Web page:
Bo Hansson

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P

erhaps not the most famous example of Continental music, but this reclusive but sensible musician has had the merit to have brought some Scandinavian influences into into the Continental progressive rock scene.

Accomplished keyboard player and guitarist, Bo Hansson begins his musical career playing in different groups and Swedish legendary formations, hence getting the taste of the rock-and-roll, jazz and blues scenes imported into Sweden at the begin of the 1960’s.

After breaking with his previous musical partners, he will get into a pause, during which he will be captured by the reading of Tolkien’s masterpiece The Lord of the Rings. He was so entranced by the atmospheres, echoing of the old Nordic sagas, that he moved to a cottage on an island just off Stockholm and there, in solitude and concentration, started to compose what will be his first solo album, Music inspired by Lord of the Rings (1972), recording the tracks on a portable 8-tracks tape recorder.

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The record is a discreet success, selling more than 30000 copies (which was a huge amount for the Scandinavian market). Some copies find their way to England, where they are “discovered” by Tony Stratton-Smith, who decides to bring the record out for the larger market on his Charisma label.

Within the year, Hansson returns to his seclusive little island and begins to work on a new project. His second Magician’s Hat (the title is still a reference to Tolkien’s literature) will come out in 1973.

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While the atmospheres of Lord of the Rings were an alternating evolution of rhythmic and more ‘largo’ moments, where the musician is there to explore the storytelling and translate its movements and impressions onto the pentagram, Magician’s Hat does not lift off into new dimensions.

While the market laws would have dictated to have Hansson on a promotion tour, in order to squeeze all the possible out of the first two albums, the reclusive musician will not go out on tour and will instead return to the isolated island-based studio to compose his third Attic Thoughts, which sees the light in 1975.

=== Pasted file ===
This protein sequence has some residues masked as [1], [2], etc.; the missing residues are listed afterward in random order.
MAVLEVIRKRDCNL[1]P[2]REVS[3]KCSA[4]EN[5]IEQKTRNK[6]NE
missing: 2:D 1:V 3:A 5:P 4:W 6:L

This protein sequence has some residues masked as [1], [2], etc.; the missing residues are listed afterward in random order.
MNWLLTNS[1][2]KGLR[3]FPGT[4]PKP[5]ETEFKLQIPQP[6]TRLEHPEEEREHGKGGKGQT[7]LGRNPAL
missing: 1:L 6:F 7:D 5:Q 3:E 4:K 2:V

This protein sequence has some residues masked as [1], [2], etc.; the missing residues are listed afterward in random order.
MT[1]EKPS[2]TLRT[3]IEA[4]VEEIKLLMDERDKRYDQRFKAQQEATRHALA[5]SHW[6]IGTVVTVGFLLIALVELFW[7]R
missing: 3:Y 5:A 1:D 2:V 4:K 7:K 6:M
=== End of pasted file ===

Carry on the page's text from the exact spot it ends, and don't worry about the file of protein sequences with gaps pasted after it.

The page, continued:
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On one hand the arrangements are better developed than in the previous works, but they are also overdone and slightly amiss, using the instrument’s effects for the sake of the effect alone. That is perhaps why the product fails to convince the British audience, though Hansson succeeds in remaining rather popular in Sweden and a few neighboring Countries.

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The deja-vu feeling is confirmed when Hansson will record, once again for the Charisma label, his next Music Inspired by Watership Down (the famous book by Richard Adams). The album fails to hit the charts and has even more disappointing sales.

Hansson retires from the International musical scene and practically disappears. He will make one last record, Mitt i livet (1985), which will be released only in Sweden, and disappears into oblivion soon after.

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Even after his death in 2010, he will remain quite popular in Sweden and will be an icon in the eyes the Swedish independent music community. Internationally, he should at least be recognized as an enthusiastic explorer of the typical Nordic sonority that has its roots in Edvard Grieg’s works and which seems to be the main thread also through Hansson’s own compositions.

And for that, we should at least be grateful and just take some time to explore his music without being too harsh. Hansson deserves that.

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